Set in a dirt-poor neighborhood in the fictional city of San Lovisa, Texas, EvenHand tells the story of two very different cops, working together for the first time. Rob Francis, recently ...
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Set in a dirt-poor neighborhood in the fictional city of San Lovisa, Texas, EvenHand tells the story of two very different cops, working together for the first time. Rob Francis, recently divorced, finds the adjustment from his previous assignment in "Sleepytown" difficult. With his new partner, the volatile Ted Morning, he spends his days breaking up domestic disputes and attempting to make sense of a parade of lowlifes, firebugs and junkies. Morning is the original Texas cowboy, all muscle and bravado: arrest 'em first, ask questions later. The characters and events in EvenHand subtly intertwine until Francis and Morning must both face the consequences of their very different approaches to the job. Filmed on location in San Antonio, Texas, EvenHand is a police story, but it's not about car chases or shoot-outs. It's about two cops struggling to survive in a world where, without warning, numbing routine can give way to primal fear. Written by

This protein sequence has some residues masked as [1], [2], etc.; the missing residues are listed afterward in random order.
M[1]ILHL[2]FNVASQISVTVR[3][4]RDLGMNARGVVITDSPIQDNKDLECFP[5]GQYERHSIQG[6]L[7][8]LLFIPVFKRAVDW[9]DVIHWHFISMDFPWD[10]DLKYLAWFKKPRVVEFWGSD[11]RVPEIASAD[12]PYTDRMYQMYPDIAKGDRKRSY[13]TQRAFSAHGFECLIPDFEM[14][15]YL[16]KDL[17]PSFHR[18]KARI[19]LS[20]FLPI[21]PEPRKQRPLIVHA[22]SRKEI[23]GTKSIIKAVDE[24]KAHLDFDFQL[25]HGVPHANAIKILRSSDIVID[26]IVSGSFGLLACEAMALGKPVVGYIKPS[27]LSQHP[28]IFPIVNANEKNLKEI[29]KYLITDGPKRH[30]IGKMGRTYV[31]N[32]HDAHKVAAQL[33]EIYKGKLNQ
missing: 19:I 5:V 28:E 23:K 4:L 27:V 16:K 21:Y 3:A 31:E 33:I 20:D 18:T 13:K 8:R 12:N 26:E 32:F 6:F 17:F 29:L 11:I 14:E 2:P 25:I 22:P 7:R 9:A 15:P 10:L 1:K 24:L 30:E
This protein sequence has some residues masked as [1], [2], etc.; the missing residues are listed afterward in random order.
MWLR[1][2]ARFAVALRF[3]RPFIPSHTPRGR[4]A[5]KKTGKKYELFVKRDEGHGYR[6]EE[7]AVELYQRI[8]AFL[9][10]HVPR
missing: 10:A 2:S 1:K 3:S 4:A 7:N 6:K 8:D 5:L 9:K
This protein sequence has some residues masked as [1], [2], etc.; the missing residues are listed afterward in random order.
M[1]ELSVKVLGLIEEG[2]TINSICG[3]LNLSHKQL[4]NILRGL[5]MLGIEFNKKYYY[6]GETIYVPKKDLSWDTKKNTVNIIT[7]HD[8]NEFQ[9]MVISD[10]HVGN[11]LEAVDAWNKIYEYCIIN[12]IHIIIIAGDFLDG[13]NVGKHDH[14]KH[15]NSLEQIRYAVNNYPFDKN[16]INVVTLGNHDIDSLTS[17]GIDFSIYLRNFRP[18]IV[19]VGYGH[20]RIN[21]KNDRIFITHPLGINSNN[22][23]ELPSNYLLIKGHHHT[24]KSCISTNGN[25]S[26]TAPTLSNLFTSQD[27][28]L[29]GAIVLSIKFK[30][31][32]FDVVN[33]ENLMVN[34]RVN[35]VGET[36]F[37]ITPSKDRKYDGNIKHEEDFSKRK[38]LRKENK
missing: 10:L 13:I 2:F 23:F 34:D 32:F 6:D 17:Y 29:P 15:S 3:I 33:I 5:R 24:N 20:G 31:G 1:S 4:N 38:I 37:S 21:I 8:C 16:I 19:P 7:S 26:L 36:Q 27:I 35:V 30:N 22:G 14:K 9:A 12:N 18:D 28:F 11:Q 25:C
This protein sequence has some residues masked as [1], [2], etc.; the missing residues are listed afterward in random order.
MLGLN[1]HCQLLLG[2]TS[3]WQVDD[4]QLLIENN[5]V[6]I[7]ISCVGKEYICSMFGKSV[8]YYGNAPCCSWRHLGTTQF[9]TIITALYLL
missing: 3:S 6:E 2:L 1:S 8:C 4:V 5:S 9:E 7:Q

Evenhand is a very impressive accomplishment: a quiet, thoughtful cop film. Its premise is familiar: two very different personalities working to adapt to each other and to the many demands of their jobs as patrolmen. So it's very much a character study, and the two principal actors -- Bill Sage and Bill Dawes -- do an excellent job of realizing their characters. As the film's energy is derived from their characters' different natures, it would have been very easy for each of their performances to become caricatures. They did not. In each, you see a fully-dimensioned person, including echoes of his partner's traits. That's good acting of good writing.
I also enjoyed the matter-of-fact style of the film, which reminded me of Victor Nunez's wonderful and under-appreciated Ruby In Paradise.
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